And FYI both of these items are 20% off for the month of July in-store and online at Target, so stock up!
The sous vide bags are a key part of your sous vide cooking arsenal. These ones are BPA free and are completely airtight once sealed, which prevents the bags from floating during the sous vide cooking process.
An airtight seal means you don’t have to worry about freezer burn! I shied away from freezing things for so many years because I was afraid of ruining my food, but using bags like this has been a total gamechanger.
Since vacuum sealing my food, I’ve been able to cut down significantly on food waste, even when buying in bulk. I like to stock up whenever I catch a good sale, or when I find particularly fabulous in-season veggies. I’ll portion out the products into individual bags, seal ’em up, and stash ’em away for another day.
Like this sweet corn? It was SO super sweet and delicious in July, and I’ll be able to grab it from the freezer in the middle of winter and enjoy it again!
Sometimes I even seal up leftovers and freeze them for another day. A quick reheat and I have a homemade meal with barely any effort!
The multi-layer construction makes the sous vide bags much more durable than standard plastic bags, and they hold up really well to being moved around in the freezer and during the (sometimes lengthy) cooking time. I’ve never had one puncture or tear during the process.
The bags are available in a variety of sizes and are safe for microwave, fridge, and freezer use. They have a white area for you to date and label your items, because there’s nothing worse than playing a game of “guess the meat” in your freezer!
The sous vide bags are versatile enough to go straight from the freezer to the water bath with no additional defrosting needed. Just be sure to add extra cooking time if you’re starting with frozen. There’s a great article over on ChefSteps with lots of tips for sous vide cooking from frozen.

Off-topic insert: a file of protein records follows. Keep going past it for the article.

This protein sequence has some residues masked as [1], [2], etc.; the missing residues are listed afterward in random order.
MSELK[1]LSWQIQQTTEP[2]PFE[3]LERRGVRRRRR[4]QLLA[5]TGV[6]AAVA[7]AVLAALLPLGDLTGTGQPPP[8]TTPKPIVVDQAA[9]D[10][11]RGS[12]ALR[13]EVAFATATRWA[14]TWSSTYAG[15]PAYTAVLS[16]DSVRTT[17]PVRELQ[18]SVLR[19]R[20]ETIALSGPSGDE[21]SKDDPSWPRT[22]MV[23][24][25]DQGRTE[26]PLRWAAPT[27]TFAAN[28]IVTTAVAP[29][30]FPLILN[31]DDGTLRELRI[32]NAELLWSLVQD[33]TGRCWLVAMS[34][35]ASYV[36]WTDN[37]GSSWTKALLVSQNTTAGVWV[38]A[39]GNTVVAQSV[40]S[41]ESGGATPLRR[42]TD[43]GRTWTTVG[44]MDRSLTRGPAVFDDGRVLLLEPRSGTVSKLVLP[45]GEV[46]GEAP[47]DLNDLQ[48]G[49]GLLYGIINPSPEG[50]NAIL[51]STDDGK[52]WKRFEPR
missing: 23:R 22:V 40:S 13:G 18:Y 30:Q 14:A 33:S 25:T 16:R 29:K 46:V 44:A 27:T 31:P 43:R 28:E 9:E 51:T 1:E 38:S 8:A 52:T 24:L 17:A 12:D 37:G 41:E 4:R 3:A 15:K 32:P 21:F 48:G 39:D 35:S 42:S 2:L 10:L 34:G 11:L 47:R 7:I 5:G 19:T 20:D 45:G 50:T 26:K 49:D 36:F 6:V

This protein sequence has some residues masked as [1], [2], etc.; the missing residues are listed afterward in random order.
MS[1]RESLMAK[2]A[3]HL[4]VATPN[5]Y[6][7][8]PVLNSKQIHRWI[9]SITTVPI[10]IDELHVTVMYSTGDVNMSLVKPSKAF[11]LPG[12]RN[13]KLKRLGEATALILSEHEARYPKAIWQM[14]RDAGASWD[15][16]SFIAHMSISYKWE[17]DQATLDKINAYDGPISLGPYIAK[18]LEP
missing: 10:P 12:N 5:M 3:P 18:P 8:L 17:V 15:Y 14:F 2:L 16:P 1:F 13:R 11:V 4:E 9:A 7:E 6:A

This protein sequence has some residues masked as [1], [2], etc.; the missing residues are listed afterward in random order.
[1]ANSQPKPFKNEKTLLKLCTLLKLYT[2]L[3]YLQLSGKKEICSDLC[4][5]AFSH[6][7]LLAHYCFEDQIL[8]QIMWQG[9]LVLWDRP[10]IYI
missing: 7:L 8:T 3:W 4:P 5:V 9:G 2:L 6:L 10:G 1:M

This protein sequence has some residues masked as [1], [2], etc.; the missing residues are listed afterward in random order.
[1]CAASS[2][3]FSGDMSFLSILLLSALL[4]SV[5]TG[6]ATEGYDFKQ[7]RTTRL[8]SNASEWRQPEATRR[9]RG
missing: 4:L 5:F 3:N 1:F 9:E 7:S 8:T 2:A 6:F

Cooking Double Cut Pork Chops Sous Vide
Ok, now that we’ve covered the basics of sous vide cooking, let’s get on to these insanely tasty pork chops!
Prior to this, I had never braved cooking double cut pork chops at home. They’re super thick (they have 2 rib bones in each, hence the term “double cut”) and because of this, would be tricky to cook properly at home.
But they’re a perfect candidate for cooking sous vide! If you can’t find double cut pork chops, pick the thickest, bone-in chops you can find.
I kept it super simple and straightforward when it came to what I put in the bag with the pork chops. I simply patted them dry and seasoned them with salt, pepper, and a few sprigs of rosemary from my garden.
The chops can hang out for anywhere between 45 minutes and 4 hours. I got them in the water bath in the late afternoon so they’d be ready in time for dinner and it worked out perfectly!
Since I managed to find some gorgeous sweet corn and heirloom tomatoes (hooray for summer produce!!), I decided to put together a no-cook salad to go over (or next to) the pork chops.
This is super speedy to put together, and can be done in advance and stashed away in the fridge if you want. I’ve had the salad in my fridge for a few days now and have been eating it with everything – It’s great over salad greens!
When the pork chops are done cooking, carefully remove the bag from the water bath. Cut open the bag and pat the chops dry before searing them.
If you use a cast iron skillet like I did, you’ll get lots of browned bits to make a rockin’ gravy! I only made 3 pork chops, so I didn’t make a whole lot of gravy, but feel free to add more broth if you want to stretch it to make more.
This recipe would be great for a crowd – you could do several bags of the pork chops (provided you have a container large enough for the water bath) and let them cook for a few hours before your guests arrive.